ADVOCACY WITH STATE AND NATIONAL ORGANIZATIONS: From 2015-2016, TCJE was invited to sit on a state-level advisory group to assist a standing committee of the Texas Judicial Council, which issued recommendations for Texas courts on enhancing public safety and social outcomes when making pretrial release decisions.
Separately, the Laura and John Arnold Foundation and John Jay College of Criminal Justice invited input into the development of a national pretrial research agenda that will be considered for future funding by the Foundation. TCJE submitted recommendations specific to the costs of commercial bail vs. pretrial release systems, and presumptive release on unsecured bond. Ultimately, TCJE was the only state group invited to submit recommendations from the field, alongside five national groups.
WORK ON TRANSITION TEAMS: Jay advocated for bail reform on the transition teams of Houston Mayor Sylvester Turner, Harris County Sheriff Ed Gonzalez, and Harris County District Attorney Kim Ogg, specifically around greater use of personal bonds or an amount below the bail schedule.
SUPPORT FOR LITIGATION AGAINST THE COUNTY: TCJE was supportive of the federal civil lawsuit filed against Harris County in 2016 for its unjust bail schedule. We provided the Civil Rights Corps (CRC) with data and other intelligence-gathering on the ground, and, in response to an op-ed by Michael Kubosh, a Houston City Councilman and bail bondsman, TCJE co-authored an op-ed with TOP about the current bail system promoting profit over justice. The federal lawsuit, which was formally settled in late 2019, increases access to personal bonds for approximately 85% of misdemeanor defendants. Jay is now assisting the individuals selected to serve as the Federal Monitor over the settlement, specifically by serving on the Community Working Group for the Monitor Team, which is advising the Team as it oversees the county’s compliance with the consent decree over the next seven years.
We separately worked with TOP and CRC to request and review videos of magistration hearings, finding damning video of judges mistreating defendants. Publication of those videos led Texas Senator John Whitmire to file complaints with the Texas Commission on Judicial Standards against three of Harris County’s five criminal magistrates for failing to issue personal bonds for indigent defendants, or even inquire about their indigency status. This, in turn, shed light on a longstanding practice wherein criminal and district court judges were directing magistrates to deny no-cash bail to all newly arrested defendants, in violation of state judicial conduct rules.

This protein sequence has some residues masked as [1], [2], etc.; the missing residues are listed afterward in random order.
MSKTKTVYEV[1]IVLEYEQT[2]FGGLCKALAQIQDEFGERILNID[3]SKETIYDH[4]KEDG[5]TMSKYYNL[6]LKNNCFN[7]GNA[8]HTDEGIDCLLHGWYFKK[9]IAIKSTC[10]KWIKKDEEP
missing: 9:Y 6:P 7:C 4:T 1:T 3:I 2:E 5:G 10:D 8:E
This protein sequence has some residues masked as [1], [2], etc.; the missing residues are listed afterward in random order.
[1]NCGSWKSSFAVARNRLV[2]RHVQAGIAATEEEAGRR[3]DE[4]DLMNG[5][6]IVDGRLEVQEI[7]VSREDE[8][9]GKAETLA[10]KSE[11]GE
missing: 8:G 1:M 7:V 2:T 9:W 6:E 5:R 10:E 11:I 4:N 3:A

SUPPORT FOR LITIGATION AGAINST THE CITY: TCJE also supported a 2016 lawsuit filed by the Civil Rights Corps against the City of Houston. This suit was bolstered by jail booking data – captured by TCJE and our partners, resulting in plaintiff identification – that showed a lag between arrest/booking and the probable cause hearing. (While provision of the hearing may be the responsibility of the County, the City is liable for holding people for more than 48 hours without the hearing.) In 2018, a U.S. District Judge found that city officials intentionally destroyed evidence, which Jay called “an extraordinary ruling” against the city. This lawsuit remains ongoing.
CALLING ATTENTION TO PRETRIAL NUMBERS: Since January 2020, TCJE and TOP have been issuing weekly pretrial reports to illustrate how Harris County’s felony judges are jailing thousands of people prior to trial simply because they cannot afford the money bail required for their release. The reports provide the daily average number of people detained prior to trial on each judge’s docket, and they highlight the hefty cost of pretrial detention to Harris County’s taxpayers. TCJE has been especially vocal about pretrial release in light of COVID-19, sharing data on the limited releases permitted by Harris County district court judges – who have left more than 6,000 people in jail awaiting trial – and pointing out the significantly high infection rates in the Harris County Jail compared to other locations.
HOLDING JUDGES ACCOUNTABLE: Beginning in September 2020, TCJE and researchers at Harvard University have been releasing individualized scorecards for some of Harris County's felony judges, pointing to pretrial detention rates and racial disparities. Additionally, TCJE and Restoring Justice launched a series of monthly reports in September, showing the (sometimes low to nonexistent) rates at which Harris County district judges are assigning indigent defendants to the Public Defender’s Office, instead relying on private attorneys.